Isn’t love a complicated thing? It can be the disease and the cure. No matter how much it hurts, we never stop craving it. A simple chemical release of endorphins seems to shape our lives. We can love our mother, our partner, our friend, our cat, our IPhone, our endless choices of which cheap TV shows to stream through our Netflix… Love comes in many shapes and forms. No matter how much we tell ourselves we are better off alone, we still desperately look for love.
Love is imbedded deep in my soul and personality. I remember being 15 years old and crying on my bedroom floor; my father sat next to me. He asked me what was wrong, and I said that I was crying because no body loved me. He said that he loved me, but I said it wasn’t enough. I had the unconditional love of my family, yet I longed to have friends and a boyfriend. Ten years on I have accepted that friends have never been a permanent staple in my life. I spent years blaming myself, thinking that I was a freak and my haggard personality was the reason why I was a loner. I was never part of a group and I was always chosen last for group school activities. As I grew older and found my inner peace, I realised that the reason why I didn’t have many friends wasn’t because of me, but merely because I never found friends who could understand me. I understand that being friends with someone who has a mental illness can be hard work, but that is no reason to give up me. I would never give up on you, and my life experience with the big L word if anything has made me love more and harder.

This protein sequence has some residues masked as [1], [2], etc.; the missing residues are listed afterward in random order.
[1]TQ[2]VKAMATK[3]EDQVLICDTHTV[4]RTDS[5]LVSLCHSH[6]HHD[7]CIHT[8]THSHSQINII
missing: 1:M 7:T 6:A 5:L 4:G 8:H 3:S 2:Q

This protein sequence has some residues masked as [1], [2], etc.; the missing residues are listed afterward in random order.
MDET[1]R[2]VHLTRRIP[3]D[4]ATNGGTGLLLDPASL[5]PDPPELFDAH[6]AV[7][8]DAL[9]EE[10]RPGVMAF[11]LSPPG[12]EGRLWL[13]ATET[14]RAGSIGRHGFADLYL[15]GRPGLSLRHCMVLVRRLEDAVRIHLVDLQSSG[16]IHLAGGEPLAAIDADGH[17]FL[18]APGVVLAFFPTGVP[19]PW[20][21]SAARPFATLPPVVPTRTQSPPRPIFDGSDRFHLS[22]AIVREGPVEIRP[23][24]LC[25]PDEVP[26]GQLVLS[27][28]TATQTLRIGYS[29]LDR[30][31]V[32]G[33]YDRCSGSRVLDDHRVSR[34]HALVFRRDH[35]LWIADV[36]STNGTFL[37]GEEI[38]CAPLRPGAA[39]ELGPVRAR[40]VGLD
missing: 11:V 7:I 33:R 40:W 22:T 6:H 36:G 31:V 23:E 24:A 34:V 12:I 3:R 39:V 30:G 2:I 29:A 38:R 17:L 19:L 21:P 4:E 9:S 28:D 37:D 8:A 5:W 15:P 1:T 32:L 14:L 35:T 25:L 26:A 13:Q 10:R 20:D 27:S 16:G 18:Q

A few years on and in my early twenties, I howled for my mothers love like a lonely new born. I would email her poems about my desperate helplessness, scream for hours in my bedroom next door, self harm and overdose to get her attention. I wasted so much time and energy questioning why she had abandoned me. I wondered why everyone else had abandoned me, friends taking all my money and endless men tossing me to the side of the bed after taking what they wanted. Embezzled in a chronic cycle of mental illness, I sought solitude in the only thing that gave me that unconditional love I so desperately craved. Being a nurse and looking after others was the only thing that gave me purpose and a reason to stay alive.
Many years of therapy later, and a negative relationship fallen apart, I realised I had been taking love from all the wrong places and in a form that I thought I was only worth. If I thought that I was only worth being used as a convenience and pleasure that was all I was going to get. Now that I have grown up and learnt to love myself I have found that I am worth so much more. I am a good person and deserve all that love can offer. I no longer seek acceptance of anything less than I deserve, I refuse to be used and tossed aside. It has been a hard lesson to learn, probably one of the hardest, but now that I have learnt it I am set up for life. I have found happiness, acceptance and attracted people who will be with me through thick and thin.
After stripping back my mental illness I have found myself more empathetic and understanding. I have learnt that my mother never left, but loved me in a different way. People love in different ways, and its a difficult thing to get your head around. I am grateful that my grandmother showed me how to love in a way I see is right. She was kind, loving, protective and unconditional. I love unconditionally, and I will accept love that is only that.
Those who mind don’t matter, those who matter don’t mind.
Amy Belle ❤